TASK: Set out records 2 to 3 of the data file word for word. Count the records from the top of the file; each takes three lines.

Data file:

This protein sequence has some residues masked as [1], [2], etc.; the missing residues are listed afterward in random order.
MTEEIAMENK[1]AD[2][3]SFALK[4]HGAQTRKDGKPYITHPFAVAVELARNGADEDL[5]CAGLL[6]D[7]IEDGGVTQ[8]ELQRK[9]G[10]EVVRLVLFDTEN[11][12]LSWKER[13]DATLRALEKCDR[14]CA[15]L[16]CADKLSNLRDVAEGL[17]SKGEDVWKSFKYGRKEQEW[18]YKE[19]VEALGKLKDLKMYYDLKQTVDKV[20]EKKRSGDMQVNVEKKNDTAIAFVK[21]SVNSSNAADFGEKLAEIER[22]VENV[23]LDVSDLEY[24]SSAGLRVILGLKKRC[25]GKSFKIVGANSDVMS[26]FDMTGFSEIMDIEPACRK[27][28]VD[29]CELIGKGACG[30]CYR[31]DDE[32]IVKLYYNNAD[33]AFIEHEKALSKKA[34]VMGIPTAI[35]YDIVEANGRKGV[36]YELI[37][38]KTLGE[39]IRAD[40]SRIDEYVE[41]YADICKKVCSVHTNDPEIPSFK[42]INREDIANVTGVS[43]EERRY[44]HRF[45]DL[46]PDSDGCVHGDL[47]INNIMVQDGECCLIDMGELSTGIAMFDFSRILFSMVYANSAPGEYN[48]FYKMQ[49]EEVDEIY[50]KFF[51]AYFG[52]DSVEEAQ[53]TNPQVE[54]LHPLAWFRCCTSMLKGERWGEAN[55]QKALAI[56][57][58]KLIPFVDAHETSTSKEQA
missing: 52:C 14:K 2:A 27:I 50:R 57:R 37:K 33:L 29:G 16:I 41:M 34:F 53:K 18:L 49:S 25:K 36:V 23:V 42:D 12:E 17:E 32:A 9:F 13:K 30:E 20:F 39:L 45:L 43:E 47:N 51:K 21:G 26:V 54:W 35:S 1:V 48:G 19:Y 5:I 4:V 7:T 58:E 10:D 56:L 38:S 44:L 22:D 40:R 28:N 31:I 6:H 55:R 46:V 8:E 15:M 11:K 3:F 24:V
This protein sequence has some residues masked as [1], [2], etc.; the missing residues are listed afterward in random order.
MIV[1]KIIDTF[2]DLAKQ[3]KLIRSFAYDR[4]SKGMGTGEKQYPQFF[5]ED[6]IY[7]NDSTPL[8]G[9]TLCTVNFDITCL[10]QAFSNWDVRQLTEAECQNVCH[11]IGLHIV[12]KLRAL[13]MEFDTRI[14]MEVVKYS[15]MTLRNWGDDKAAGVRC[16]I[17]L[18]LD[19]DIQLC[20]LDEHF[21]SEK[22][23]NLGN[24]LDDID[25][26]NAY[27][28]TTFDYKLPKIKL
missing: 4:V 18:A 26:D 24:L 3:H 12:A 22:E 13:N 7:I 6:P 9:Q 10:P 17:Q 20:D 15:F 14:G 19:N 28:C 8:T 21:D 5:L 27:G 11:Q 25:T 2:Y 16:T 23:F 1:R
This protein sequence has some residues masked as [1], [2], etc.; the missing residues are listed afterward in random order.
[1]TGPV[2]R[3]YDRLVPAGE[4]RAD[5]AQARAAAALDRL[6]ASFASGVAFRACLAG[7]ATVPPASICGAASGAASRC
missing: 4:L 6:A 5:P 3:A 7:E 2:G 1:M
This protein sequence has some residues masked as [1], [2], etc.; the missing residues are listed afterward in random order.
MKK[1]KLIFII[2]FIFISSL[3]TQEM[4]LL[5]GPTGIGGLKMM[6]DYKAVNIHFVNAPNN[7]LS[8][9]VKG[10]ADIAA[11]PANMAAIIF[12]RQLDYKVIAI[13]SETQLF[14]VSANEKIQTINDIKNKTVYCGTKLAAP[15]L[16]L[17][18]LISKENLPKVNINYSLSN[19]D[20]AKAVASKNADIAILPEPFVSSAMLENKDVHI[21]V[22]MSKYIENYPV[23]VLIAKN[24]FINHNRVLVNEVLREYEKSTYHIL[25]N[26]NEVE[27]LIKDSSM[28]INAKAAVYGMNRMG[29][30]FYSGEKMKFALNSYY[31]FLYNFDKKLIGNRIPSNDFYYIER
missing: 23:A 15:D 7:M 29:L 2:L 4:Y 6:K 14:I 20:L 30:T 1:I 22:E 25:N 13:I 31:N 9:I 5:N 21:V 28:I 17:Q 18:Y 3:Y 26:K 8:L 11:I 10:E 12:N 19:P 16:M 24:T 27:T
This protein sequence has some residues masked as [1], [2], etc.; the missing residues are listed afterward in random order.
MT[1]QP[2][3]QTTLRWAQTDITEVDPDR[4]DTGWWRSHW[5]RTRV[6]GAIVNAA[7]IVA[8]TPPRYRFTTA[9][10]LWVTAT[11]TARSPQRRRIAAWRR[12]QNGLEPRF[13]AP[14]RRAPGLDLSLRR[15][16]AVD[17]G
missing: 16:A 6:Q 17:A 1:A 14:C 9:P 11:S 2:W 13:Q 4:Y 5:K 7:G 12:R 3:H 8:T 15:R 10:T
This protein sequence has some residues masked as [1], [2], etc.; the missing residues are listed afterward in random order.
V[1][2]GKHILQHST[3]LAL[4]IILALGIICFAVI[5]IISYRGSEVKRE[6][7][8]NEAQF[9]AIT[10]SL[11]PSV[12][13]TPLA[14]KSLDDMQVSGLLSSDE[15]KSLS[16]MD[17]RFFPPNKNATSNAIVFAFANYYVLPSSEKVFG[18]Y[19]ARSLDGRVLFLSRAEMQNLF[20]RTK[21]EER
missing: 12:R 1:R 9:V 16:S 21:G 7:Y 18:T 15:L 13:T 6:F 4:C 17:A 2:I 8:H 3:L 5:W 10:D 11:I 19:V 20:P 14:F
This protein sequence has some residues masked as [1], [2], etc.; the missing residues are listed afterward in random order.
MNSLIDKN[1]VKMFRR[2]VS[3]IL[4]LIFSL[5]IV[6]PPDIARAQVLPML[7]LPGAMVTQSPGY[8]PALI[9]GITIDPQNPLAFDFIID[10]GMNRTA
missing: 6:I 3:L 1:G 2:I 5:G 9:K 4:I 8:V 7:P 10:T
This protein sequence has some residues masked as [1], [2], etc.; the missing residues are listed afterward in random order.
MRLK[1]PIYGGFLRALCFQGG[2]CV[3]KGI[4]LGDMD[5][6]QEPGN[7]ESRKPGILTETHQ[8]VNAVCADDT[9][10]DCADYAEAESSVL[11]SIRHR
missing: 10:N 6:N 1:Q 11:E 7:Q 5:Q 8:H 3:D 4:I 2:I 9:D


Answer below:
This protein sequence has some residues masked as [1], [2], etc.; the missing residues are listed afterward in random order.
MIV[1]KIIDTF[2]DLAKQ[3]KLIRSFAYDR[4]SKGMGTGEKQYPQFF[5]ED[6]IY[7]NDSTPL[8]G[9]TLCTVNFDITCL[10]QAFSNWDVRQLTEAECQNVCH[11]IGLHIV[12]KLRAL[13]MEFDTRI[14]MEVVKYS[15]MTLRNWGDDKAAGVRC[16]I[17]L[18]LD[19]DIQLC[20]LDEHF[21]SEK[22][23]NLGN[24]LDDID[25][26]NAY[27][28]TTFDYKLPKIKL
missing: 4:V 18:A 26:D 24:L 3:H 12:A 22:E 13:N 7:I 6:P 9:Q 10:P 17:Q 20:D 15:F 14:G 19:N 28:C 8:T 21:D 5:L 27:G 11:Q 25:T 2:Y 16:T 23:F 1:R
This protein sequence has some residues masked as [1], [2], etc.; the missing residues are listed afterward in random order.
[1]TGPV[2]R[3]YDRLVPAGE[4]RAD[5]AQARAAAALDRL[6]ASFASGVAFRACLAG[7]ATVPPASICGAASGAASRC
missing: 4:L 6:A 5:P 3:A 7:E 2:G 1:M